- Gabriel A. Rieger, Concord University, USA
- Series : Studies in Performance and Early Modern Drama
Drawing upon recent scholarship in Renaissance studies regarding notions of the body, political, physical and social, this study examines how the satiric tragedians of the English Renaissance employ the languages of sex – including sexual slander, titillation, insinuation and obscenity – in the service of satiric aggression.
There is a close association between the genre of satire and sexually descriptive language in the period, author Gabriel Rieger argues, particularly in the ways in which both the genre and the languages embody systems of oppositions. In exploring the various purposes which sexually descriptive language serves for the satiric tragedian, Rieger reviews a broad range of texts, ancient, Renaissance, and contemporary, by satiric tragedians, moralists, medical writers and critics, paying particular attention to the works of William Shakespeare, Thomas Middleton and John Webster
Contents: Introduction: sex, stoicism and satyre: the roots of satiric tragedy; 'You go not till I set you up a glass': the death of Elizabeth and the languages of gender; 'Deep ruts and fouls sloughs': sexually descriptive language and the narrative of disease; 'I'll have my will': frustrated desire and commercial culture; 'I am worth no worse a place': service, subjugation and satire; Conclusion: erotic aggression and satiric tragedy; Appendix; Works cited, Index.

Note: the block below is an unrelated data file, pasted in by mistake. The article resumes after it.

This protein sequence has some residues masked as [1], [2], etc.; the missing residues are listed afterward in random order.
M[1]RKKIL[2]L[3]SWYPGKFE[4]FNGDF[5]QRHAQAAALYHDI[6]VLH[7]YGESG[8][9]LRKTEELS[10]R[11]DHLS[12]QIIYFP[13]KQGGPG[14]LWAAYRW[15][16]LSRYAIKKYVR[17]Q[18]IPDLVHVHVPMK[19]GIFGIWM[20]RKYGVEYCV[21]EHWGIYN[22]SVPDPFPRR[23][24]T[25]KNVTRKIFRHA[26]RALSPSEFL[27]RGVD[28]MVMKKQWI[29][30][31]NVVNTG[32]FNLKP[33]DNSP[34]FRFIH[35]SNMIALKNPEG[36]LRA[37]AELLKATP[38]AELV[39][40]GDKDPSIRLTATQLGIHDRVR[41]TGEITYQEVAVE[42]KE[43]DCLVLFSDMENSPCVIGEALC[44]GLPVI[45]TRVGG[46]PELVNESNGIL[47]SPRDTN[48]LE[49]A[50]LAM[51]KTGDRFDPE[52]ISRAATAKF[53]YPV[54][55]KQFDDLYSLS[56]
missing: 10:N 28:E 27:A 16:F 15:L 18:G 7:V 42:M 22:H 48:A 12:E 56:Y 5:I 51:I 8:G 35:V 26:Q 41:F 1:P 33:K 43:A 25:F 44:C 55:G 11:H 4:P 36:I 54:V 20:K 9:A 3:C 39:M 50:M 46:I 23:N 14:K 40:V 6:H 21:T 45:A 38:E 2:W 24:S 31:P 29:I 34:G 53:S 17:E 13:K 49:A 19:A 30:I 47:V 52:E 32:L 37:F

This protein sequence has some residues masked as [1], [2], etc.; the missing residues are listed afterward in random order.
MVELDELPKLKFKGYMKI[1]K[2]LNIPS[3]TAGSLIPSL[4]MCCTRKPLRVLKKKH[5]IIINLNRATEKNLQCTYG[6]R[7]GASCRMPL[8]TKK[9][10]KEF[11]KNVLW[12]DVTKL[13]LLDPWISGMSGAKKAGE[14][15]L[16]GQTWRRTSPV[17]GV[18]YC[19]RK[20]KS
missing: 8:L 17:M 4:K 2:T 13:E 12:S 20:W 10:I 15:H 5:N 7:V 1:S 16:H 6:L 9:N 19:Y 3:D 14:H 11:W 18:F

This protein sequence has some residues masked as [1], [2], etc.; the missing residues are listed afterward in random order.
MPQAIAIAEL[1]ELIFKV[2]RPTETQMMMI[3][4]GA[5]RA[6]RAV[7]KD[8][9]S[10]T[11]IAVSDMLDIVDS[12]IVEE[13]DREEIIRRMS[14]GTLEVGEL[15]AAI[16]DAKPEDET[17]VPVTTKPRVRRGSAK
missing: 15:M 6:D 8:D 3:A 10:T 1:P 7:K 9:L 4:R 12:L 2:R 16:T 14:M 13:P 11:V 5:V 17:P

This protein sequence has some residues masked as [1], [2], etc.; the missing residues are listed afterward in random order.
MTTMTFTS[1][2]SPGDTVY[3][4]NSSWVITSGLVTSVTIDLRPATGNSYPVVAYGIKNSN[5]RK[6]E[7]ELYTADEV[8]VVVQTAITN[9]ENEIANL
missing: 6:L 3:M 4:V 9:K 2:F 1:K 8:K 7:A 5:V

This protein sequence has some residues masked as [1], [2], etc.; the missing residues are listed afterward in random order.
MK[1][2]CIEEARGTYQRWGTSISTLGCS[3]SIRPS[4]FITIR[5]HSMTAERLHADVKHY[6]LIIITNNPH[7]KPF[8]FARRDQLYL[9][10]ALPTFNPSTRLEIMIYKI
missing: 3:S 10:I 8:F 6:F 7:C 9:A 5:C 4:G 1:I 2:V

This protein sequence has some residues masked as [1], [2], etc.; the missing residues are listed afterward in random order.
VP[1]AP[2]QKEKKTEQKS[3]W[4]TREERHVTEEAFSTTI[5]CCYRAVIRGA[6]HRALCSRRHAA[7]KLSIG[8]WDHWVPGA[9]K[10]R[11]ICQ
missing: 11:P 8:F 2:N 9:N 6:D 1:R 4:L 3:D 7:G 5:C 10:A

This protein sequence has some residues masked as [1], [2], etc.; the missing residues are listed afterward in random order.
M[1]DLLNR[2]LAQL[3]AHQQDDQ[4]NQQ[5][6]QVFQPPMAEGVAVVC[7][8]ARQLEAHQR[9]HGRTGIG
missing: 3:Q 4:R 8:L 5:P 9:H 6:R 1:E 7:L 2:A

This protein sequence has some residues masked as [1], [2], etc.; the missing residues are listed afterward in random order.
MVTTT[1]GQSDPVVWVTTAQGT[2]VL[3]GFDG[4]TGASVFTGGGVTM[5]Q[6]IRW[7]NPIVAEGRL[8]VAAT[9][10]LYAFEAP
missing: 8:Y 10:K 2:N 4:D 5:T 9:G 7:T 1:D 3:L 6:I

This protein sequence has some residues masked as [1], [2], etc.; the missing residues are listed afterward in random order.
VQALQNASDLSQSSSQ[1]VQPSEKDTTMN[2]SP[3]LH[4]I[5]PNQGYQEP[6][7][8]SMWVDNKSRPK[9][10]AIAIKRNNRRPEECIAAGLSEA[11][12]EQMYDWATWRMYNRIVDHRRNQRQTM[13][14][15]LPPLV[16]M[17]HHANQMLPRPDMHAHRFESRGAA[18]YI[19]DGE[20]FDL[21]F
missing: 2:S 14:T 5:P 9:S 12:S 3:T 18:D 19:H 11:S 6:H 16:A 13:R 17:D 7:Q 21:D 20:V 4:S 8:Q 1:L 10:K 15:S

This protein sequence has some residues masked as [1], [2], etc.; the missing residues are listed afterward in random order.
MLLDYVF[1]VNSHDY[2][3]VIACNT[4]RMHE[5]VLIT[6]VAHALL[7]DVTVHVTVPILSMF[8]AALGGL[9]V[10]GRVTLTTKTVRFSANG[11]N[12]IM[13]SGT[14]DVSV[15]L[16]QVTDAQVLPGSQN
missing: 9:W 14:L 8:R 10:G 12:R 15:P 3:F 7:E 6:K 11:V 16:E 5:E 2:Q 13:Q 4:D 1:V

About the Author: Gabriel A. Rieger is an assistant professor of medieval and Renaissance literature at Concord University in Athens, West Virginia, where he lives with his wife and daughter
Reviews: 'For students of satire, the analyses of individual plays provide excellent models for evaluating the multidimensional effects of satiric vituperation... For students of Renaissance culture, historical contextualizations of the plays at the beginning of each chapter illuminate the political, economic, social, and moral conditions that made it possible for such a proliferation of implicit and explicit sexual allusions to be performed on the Renaissance stage.' Renaissance Quarterly
'Sex may have lost its shock value and, according to George S. Kaufman, "satire is what closes on Saturday night," but this book reminds us of their literary significance.' The European Legacy
Dr Gabriel A. Rieger's faculty webpage on the Concord University website.
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